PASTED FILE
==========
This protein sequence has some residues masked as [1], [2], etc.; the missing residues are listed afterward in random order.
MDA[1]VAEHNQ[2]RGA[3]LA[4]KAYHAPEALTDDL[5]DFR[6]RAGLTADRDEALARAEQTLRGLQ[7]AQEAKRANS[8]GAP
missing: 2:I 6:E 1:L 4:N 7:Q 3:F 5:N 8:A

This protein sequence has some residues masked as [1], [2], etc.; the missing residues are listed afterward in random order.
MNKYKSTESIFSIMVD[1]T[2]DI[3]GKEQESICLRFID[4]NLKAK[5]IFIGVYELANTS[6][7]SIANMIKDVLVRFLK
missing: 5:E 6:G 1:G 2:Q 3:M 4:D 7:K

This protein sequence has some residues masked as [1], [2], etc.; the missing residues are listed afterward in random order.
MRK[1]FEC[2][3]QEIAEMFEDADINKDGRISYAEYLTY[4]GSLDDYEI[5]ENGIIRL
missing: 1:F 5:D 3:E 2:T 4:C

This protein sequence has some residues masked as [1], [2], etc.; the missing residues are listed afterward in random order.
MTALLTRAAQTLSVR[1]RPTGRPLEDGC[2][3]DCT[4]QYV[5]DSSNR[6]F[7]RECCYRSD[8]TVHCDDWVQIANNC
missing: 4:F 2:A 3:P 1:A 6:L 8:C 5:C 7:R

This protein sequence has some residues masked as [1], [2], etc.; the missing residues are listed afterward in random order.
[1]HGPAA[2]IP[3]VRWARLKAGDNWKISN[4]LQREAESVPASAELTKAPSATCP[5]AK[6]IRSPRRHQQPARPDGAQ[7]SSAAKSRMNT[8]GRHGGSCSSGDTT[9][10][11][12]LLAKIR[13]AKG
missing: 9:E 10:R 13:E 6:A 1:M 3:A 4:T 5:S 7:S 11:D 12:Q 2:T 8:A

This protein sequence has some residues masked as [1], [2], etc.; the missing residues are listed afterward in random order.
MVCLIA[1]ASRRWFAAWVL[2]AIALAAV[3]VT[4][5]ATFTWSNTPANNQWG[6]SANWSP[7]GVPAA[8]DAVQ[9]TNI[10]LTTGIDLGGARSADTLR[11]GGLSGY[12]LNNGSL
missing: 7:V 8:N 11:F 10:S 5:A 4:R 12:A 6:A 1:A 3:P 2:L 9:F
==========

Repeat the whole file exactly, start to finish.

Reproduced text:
This protein sequence has some residues masked as [1], [2], etc.; the missing residues are listed afterward in random order.
MDA[1]VAEHNQ[2]RGA[3]LA[4]KAYHAPEALTDDL[5]DFR[6]RAGLTADRDEALARAEQTLRGLQ[7]AQEAKRANS[8]GAP
missing: 2:I 6:E 1:L 4:N 7:Q 3:F 5:N 8:A

This protein sequence has some residues masked as [1], [2], etc.; the missing residues are listed afterward in random order.
MNKYKSTESIFSIMVD[1]T[2]DI[3]GKEQESICLRFID[4]NLKAK[5]IFIGVYELANTS[6][7]SIANMIKDVLVRFLK
missing: 5:E 6:G 1:G 2:Q 3:M 4:D 7:K

This protein sequence has some residues masked as [1], [2], etc.; the missing residues are listed afterward in random order.
MRK[1]FEC[2][3]QEIAEMFEDADINKDGRISYAEYLTY[4]GSLDDYEI[5]ENGIIRL
missing: 1:F 5:D 3:E 2:T 4:C

This protein sequence has some residues masked as [1], [2], etc.; the missing residues are listed afterward in random order.
MTALLTRAAQTLSVR[1]RPTGRPLEDGC[2][3]DCT[4]QYV[5]DSSNR[6]F[7]RECCYRSD[8]TVHCDDWVQIANNC
missing: 4:F 2:A 3:P 1:A 6:L 8:C 5:C 7:R

This protein sequence has some residues masked as [1], [2], etc.; the missing residues are listed afterward in random order.
[1]HGPAA[2]IP[3]VRWARLKAGDNWKISN[4]LQREAESVPASAELTKAPSATCP[5]AK[6]IRSPRRHQQPARPDGAQ[7]SSAAKSRMNT[8]GRHGGSCSSGDTT[9][10][11][12]LLAKIR[13]AKG
missing: 9:E 10:R 13:E 6:A 1:M 3:A 4:T 5:S 7:S 11:D 12:Q 2:T 8:A

This protein sequence has some residues masked as [1], [2], etc.; the missing residues are listed afterward in random order.
MVCLIA[1]ASRRWFAAWVL[2]AIALAAV[3]VT[4][5]ATFTWSNTPANNQWG[6]SANWSP[7]GVPAA[8]DAVQ[9]TNI[10]LTTGIDLGGARSADTLR[11]GGLSGY[12]LNNGSL
missing: 7:V 8:N 11:F 10:S 5:A 4:R 12:A 6:A 1:A 3:P 2:L 9:F